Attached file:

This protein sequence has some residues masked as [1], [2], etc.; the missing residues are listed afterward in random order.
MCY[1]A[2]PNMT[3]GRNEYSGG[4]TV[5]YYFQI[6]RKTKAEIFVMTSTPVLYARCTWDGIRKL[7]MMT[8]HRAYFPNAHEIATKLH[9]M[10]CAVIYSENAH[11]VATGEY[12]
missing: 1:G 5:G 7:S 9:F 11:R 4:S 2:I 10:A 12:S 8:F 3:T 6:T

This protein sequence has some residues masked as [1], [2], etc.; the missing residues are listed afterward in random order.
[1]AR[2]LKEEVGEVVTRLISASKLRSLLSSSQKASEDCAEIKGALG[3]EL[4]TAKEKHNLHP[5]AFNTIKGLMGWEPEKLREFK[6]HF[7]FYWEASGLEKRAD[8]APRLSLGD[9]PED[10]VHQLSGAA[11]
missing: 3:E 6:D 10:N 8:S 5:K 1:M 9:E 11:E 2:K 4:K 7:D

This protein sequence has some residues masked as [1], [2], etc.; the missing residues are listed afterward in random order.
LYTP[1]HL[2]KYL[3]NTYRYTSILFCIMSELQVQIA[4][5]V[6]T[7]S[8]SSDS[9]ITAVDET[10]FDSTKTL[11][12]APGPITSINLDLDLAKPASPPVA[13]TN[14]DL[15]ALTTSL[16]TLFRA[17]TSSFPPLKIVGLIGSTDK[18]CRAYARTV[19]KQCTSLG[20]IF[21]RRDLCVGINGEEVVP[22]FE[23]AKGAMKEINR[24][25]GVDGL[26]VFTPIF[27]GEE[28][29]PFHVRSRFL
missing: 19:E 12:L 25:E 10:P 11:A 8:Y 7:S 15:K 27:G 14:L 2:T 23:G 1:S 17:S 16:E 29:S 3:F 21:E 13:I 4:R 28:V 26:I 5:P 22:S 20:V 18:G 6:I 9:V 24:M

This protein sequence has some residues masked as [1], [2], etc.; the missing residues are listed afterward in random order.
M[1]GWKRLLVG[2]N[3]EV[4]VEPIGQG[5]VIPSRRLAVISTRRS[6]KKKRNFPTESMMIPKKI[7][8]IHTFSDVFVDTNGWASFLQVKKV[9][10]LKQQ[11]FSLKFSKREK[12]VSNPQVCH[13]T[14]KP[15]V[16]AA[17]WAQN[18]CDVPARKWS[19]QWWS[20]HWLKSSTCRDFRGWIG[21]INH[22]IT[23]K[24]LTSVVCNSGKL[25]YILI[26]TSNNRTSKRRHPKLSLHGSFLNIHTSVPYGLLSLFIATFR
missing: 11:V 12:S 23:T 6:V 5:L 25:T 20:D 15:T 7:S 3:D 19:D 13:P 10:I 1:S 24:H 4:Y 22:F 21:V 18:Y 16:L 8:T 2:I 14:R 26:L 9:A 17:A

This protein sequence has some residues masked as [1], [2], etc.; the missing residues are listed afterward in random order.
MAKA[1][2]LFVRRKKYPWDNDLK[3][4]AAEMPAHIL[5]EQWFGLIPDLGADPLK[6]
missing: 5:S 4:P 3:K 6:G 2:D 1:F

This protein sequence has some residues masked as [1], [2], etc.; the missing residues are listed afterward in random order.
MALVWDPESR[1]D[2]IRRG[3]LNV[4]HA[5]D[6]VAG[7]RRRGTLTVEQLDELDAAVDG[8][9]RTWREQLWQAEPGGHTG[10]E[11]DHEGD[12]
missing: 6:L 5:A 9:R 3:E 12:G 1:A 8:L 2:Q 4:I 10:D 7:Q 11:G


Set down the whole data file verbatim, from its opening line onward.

This protein sequence has some residues masked as [1], [2], etc.; the missing residues are listed afterward in random order.
MCY[1]A[2]PNMT[3]GRNEYSGG[4]TV[5]YYFQI[6]RKTKAEIFVMTSTPVLYARCTWDGIRKL[7]MMT[8]HRAYFPNAHEIATKLH[9]M[10]CAVIYSENAH[11]VATGEY[12]
missing: 1:G 5:G 7:S 9:F 11:R 4:S 2:I 10:A 12:S 8:F 3:T 6:T

This protein sequence has some residues masked as [1], [2], etc.; the missing residues are listed afterward in random order.
[1]AR[2]LKEEVGEVVTRLISASKLRSLLSSSQKASEDCAEIKGALG[3]EL[4]TAKEKHNLHP[5]AFNTIKGLMGWEPEKLREFK[6]HF[7]FYWEASGLEKRAD[8]APRLSLGD[9]PED[10]VHQLSGAA[11]
missing: 3:E 6:D 10:N 8:S 5:K 1:M 9:E 11:E 2:K 4:K 7:D

This protein sequence has some residues masked as [1], [2], etc.; the missing residues are listed afterward in random order.
LYTP[1]HL[2]KYL[3]NTYRYTSILFCIMSELQVQIA[4][5]V[6]T[7]S[8]SSDS[9]ITAVDET[10]FDSTKTL[11][12]APGPITSINLDLDLAKPASPPVA[13]TN[14]DL[15]ALTTSL[16]TLFRA[17]TSSFPPLKIVGLIGSTDK[18]CRAYARTV[19]KQCTSLG[20]IF[21]RRDLCVGINGEEVVP[22]FE[23]AKGAMKEINR[24][25]GVDGL[26]VFTPIF[27]GEE[28][29]PFHVRSRFL
missing: 19:E 12:L 25:E 10:P 11:A 8:Y 7:S 15:K 27:G 14:L 2:T 23:G 1:S 17:S 16:E 29:S 3:F 21:E 13:I 4:R 28:V 26:I 5:P 22:S 20:V 18:G 6:I 9:V 24:M

This protein sequence has some residues masked as [1], [2], etc.; the missing residues are listed afterward in random order.
M[1]GWKRLLVG[2]N[3]EV[4]VEPIGQG[5]VIPSRRLAVISTRRS[6]KKKRNFPTESMMIPKKI[7][8]IHTFSDVFVDTNGWASFLQVKKV[9][10]LKQQ[11]FSLKFSKREK[12]VSNPQVCH[13]T[14]KP[15]V[16]AA[17]WAQN[18]CDVPARKWS[19]QWWS[20]HWLKSSTCRDFRGWIG[21]INH[22]IT[23]K[24]LTSVVCNSGKL[25]YILI[26]TSNNRTSKRRHPKLSLHGSFLNIHTSVPYGLLSLFIATFR
missing: 11:V 12:S 23:T 6:V 5:L 25:T 20:D 15:T 7:S 3:D 19:D 13:P 10:I 1:S 24:H 4:Y 22:F 21:V 18:Y 16:L 8:T 2:I 14:R 26:L 9:A 17:A

This protein sequence has some residues masked as [1], [2], etc.; the missing residues are listed afterward in random order.
MAKA[1][2]LFVRRKKYPWDNDLK[3][4]AAEMPAHIL[5]EQWFGLIPDLGADPLK[6]
missing: 5:S 4:P 3:K 6:G 2:D 1:F

This protein sequence has some residues masked as [1], [2], etc.; the missing residues are listed afterward in random order.
MALVWDPESR[1]D[2]IRRG[3]LNV[4]HA[5]D[6]VAG[7]RRRGTLTVEQLDELDAAVDG[8][9]RTWREQLWQAEPGGHTG[10]E[11]DHEGD[12]
missing: 6:L 5:A 9:R 3:E 12:G 1:A 8:L 2:Q 4:I 10:D 7:Q 11:G